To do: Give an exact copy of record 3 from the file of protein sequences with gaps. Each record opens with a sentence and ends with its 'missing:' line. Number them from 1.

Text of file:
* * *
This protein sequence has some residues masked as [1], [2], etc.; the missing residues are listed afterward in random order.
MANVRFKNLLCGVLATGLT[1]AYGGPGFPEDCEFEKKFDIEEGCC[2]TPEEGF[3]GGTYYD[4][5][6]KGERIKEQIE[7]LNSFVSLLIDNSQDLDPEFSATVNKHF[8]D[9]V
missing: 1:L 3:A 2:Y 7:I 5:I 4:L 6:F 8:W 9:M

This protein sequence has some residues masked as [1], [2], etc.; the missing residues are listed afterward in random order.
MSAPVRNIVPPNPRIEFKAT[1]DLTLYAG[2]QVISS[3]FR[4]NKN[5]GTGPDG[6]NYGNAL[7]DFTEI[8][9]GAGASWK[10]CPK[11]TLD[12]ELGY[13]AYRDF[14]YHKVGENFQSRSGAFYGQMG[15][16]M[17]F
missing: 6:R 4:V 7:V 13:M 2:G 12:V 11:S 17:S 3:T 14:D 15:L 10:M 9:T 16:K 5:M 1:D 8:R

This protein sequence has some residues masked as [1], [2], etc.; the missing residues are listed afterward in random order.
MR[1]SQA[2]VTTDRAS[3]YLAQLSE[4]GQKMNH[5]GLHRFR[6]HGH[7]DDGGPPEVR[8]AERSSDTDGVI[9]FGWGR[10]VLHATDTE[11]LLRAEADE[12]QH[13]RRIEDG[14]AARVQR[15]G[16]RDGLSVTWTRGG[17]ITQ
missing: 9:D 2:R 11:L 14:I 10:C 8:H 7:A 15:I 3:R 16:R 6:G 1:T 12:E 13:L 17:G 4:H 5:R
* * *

This protein sequence has some residues masked as [1], [2], etc.; the missing residues are listed afterward in random order.
MR[1]SQA[2]VTTDRAS[3]YLAQLSE[4]GQKMNH[5]GLHRFR[6]HGH[7]DDGGPPEVR[8]AERSSDTDGVI[9]FGWGR[10]VLHATDTE[11]LLRAEADE[12]QH[13]RRIEDG[14]AARVQR[15]G[16]RDGLSVTWTRGG[17]ITQ
missing: 9:D 2:R 11:L 14:I 10:C 8:H 7:A 15:I 3:R 16:R 6:G 1:T 12:E 13:L 17:G 4:H 5:R